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Profile: Steve Vanderheiden (University of Colorado, Boulder)
  1. Jonathan Pickering & Steve Vanderheiden (2012). Introductory Note. Ethics and International Affairs 26 (4):421-422.
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  2. Jonathan Pickering, Steve Vanderheiden & Seumas Miller (2012). “If Equity’s in, We're Out”: Scope for Fairness in the Next Global Climate Agreement. Ethics and International Affairs 26 (4):423-443.
    At the United Nations climate change conference in 2011, parties decided to launch the “Durban Platform” to work towards a new long-term climate agreement. The decision was notable for the absence of any reference to “equity”, a prominent principle in all previous major climate agreements. Wealthy countries resisted the inclusion of equity on the grounds that the term had become too closely yoked to developing countries’ favored conception of equity. This conception, according to wealthy countries, exempts developing countries from making (...)
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  3. Steve Vanderheiden (2012). Coaxing Climate Policy Leadership. Ethics and International Affairs 26 (4):463-479.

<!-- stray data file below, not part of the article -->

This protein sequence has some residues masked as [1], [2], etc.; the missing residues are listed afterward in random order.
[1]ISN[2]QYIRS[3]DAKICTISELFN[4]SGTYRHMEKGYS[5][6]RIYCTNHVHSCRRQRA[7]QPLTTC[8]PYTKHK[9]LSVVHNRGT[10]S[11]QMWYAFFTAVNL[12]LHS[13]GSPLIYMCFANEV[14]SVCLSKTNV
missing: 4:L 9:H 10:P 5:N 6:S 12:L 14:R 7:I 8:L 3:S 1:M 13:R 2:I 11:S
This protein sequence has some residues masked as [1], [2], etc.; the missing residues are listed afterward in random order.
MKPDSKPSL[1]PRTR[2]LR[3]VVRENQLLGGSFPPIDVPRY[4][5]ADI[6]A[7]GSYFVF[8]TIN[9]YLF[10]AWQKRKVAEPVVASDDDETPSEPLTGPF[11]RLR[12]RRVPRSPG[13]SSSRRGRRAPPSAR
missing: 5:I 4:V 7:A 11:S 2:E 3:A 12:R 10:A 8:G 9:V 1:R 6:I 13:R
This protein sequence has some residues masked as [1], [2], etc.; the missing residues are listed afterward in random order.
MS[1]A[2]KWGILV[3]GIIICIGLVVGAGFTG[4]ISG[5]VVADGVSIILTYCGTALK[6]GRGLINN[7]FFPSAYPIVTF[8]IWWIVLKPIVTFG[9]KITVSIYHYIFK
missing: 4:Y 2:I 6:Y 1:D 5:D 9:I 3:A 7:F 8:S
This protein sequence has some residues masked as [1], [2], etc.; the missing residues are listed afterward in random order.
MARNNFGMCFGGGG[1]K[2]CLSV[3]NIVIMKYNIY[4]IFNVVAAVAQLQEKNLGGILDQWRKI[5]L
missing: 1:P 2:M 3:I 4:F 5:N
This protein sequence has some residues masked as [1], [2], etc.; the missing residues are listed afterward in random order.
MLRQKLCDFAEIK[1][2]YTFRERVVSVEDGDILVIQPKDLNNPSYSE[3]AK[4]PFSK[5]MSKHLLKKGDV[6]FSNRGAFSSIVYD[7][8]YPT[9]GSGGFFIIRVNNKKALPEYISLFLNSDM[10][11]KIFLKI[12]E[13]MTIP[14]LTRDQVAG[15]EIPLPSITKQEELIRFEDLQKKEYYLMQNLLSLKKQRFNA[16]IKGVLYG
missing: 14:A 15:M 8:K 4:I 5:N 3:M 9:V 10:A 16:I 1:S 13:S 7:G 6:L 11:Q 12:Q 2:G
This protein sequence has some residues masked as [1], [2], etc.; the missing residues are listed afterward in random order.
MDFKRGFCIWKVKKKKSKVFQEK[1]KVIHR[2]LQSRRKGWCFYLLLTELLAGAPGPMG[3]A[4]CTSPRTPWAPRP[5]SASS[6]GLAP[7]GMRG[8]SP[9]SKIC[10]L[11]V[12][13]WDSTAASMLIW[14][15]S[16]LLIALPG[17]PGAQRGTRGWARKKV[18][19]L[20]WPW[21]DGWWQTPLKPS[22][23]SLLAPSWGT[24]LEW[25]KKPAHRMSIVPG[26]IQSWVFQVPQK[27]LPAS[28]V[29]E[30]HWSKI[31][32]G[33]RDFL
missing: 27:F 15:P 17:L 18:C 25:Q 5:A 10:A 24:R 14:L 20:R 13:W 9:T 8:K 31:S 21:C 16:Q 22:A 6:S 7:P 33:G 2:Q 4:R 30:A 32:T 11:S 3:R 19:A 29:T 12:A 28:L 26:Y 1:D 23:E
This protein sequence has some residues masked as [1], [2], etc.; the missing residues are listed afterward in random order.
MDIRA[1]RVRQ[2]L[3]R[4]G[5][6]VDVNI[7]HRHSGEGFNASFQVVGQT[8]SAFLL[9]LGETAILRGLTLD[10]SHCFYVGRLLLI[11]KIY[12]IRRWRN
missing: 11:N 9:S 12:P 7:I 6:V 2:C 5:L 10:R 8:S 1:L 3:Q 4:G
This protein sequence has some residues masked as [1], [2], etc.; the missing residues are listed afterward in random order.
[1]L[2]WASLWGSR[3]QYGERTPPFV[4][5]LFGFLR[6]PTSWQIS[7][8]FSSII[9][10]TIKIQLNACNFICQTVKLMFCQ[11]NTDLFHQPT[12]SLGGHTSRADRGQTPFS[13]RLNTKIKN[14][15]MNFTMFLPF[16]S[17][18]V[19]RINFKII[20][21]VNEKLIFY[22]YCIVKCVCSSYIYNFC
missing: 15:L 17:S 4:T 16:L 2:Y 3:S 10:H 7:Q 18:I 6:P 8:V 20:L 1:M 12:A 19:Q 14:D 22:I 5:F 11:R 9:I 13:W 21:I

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  4. Steve Vanderheiden (2012). Human Dignity. Contemporary Political Theory 11 (4):e8 - e10.
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  5. Steve Vanderheiden (2012). Stephen M. Gardiner, A Perfect Moral Storm: The Ethical Tragedy of Climate Change. Environmental Ethics 34 (3):331-332.
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  6. Terry Nardin, Henry Shue, Leif Wenar, Allen Buchanan, Robert O. Keohane, Steve Vanderheiden & Aidan Hehir (2011). Carnegie Council. Ethics and International Affairs 25.
     
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  7. Steve Vanderheiden (2011). Globalizing Responsibility for Climate Change. Ethics and International Affairs 25 (1):65-84.
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  8. Steve Vanderheiden & Melanie Sisson (2010). Ethically Responsible Leisure? Promoting Social and Environmental Justice Through Ecotourism. Environmental Philosophy 7 (2):33-47.
    Ecotourism has been lauded as a potentially effective means for raising revenue for nature conservation, and certification schemes likewise promise to help to “sustain the well-being of local people” in ecotourist destinations. In this paper, we consider the social and environmental justice dimensions of ecotourism through the certification schemes that define the industry, treating the desire to engage in ethically responsible travel as a necessary but insufficient condition for bringing about these desired ends, and one that requires accurate and trustworthy (...)
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  9. Steve Vanderheiden (2009). Allocating Ecological Space. Journal of Social Philosophy 40 (2):257-275.
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  10. Steve Vanderheiden (2009). Distinguishing Mitigation and Adaptation. Ethics, Place and Environment 12 (3):283-286.